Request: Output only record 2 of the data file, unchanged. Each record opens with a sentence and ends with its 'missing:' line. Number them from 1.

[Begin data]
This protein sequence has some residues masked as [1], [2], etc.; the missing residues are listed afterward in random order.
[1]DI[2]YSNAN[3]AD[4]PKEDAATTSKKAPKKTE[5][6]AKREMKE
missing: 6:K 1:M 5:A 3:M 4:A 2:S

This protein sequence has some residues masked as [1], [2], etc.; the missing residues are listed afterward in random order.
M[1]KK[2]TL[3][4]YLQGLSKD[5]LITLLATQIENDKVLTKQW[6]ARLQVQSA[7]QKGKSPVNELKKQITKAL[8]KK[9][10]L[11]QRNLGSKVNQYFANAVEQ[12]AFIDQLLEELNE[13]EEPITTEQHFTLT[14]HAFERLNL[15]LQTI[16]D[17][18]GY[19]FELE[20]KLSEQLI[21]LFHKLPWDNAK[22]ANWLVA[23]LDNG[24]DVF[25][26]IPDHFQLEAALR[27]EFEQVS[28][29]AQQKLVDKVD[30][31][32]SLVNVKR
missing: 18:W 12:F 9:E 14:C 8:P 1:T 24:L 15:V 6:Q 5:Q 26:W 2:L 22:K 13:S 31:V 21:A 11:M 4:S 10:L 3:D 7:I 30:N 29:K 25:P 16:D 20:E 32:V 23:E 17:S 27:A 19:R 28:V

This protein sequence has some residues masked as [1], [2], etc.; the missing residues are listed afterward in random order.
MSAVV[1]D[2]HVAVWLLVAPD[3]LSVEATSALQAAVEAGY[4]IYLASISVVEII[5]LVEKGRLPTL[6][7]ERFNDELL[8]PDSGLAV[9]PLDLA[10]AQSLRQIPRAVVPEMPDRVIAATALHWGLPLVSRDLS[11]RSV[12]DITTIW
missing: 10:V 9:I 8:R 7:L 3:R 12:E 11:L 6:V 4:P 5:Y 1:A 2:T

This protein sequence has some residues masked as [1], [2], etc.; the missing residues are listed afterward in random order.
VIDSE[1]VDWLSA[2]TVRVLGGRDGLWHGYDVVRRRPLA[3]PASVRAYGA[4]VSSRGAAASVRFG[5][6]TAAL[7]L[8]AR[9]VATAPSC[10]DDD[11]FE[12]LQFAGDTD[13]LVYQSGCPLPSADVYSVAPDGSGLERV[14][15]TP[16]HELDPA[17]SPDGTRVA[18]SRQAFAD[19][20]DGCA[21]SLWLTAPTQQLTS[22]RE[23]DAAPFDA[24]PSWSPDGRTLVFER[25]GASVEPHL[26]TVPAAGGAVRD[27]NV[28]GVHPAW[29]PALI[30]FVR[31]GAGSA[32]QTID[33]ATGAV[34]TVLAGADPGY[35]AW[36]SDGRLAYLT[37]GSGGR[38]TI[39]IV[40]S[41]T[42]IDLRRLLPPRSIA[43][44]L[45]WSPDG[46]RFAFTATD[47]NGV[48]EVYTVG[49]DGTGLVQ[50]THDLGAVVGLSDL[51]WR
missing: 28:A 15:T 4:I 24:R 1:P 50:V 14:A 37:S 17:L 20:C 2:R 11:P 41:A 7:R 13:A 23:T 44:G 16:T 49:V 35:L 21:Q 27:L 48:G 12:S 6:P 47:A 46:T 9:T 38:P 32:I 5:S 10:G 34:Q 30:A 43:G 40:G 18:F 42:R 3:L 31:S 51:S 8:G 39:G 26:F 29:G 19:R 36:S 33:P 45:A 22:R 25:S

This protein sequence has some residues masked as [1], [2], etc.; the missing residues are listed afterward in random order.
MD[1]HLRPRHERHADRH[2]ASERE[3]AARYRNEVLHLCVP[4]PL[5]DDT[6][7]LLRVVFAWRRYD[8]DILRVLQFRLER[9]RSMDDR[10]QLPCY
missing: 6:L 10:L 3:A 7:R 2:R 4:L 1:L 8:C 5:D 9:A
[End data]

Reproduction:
This protein sequence has some residues masked as [1], [2], etc.; the missing residues are listed afterward in random order.
M[1]KK[2]TL[3][4]YLQGLSKD[5]LITLLATQIENDKVLTKQW[6]ARLQVQSA[7]QKGKSPVNELKKQITKAL[8]KK[9][10]L[11]QRNLGSKVNQYFANAVEQ[12]AFIDQLLEELNE[13]EEPITTEQHFTLT[14]HAFERLNL[15]LQTI[16]D[17][18]GY[19]FELE[20]KLSEQLI[21]LFHKLPWDNAK[22]ANWLVA[23]LDNG[24]DVF[25][26]IPDHFQLEAALR[27]EFEQVS[28][29]AQQKLVDKVD[30][31][32]SLVNVKR
missing: 18:W 12:F 9:E 14:C 8:P 1:T 24:L 15:V 6:Q 5:Q 26:W 2:L 22:K 13:S 31:V 21:A 11:M 4:S 10:L 3:D 7:I 30:N 29:K 25:P 16:D 20:E 32:V 23:E 17:S 27:A 19:R 28:V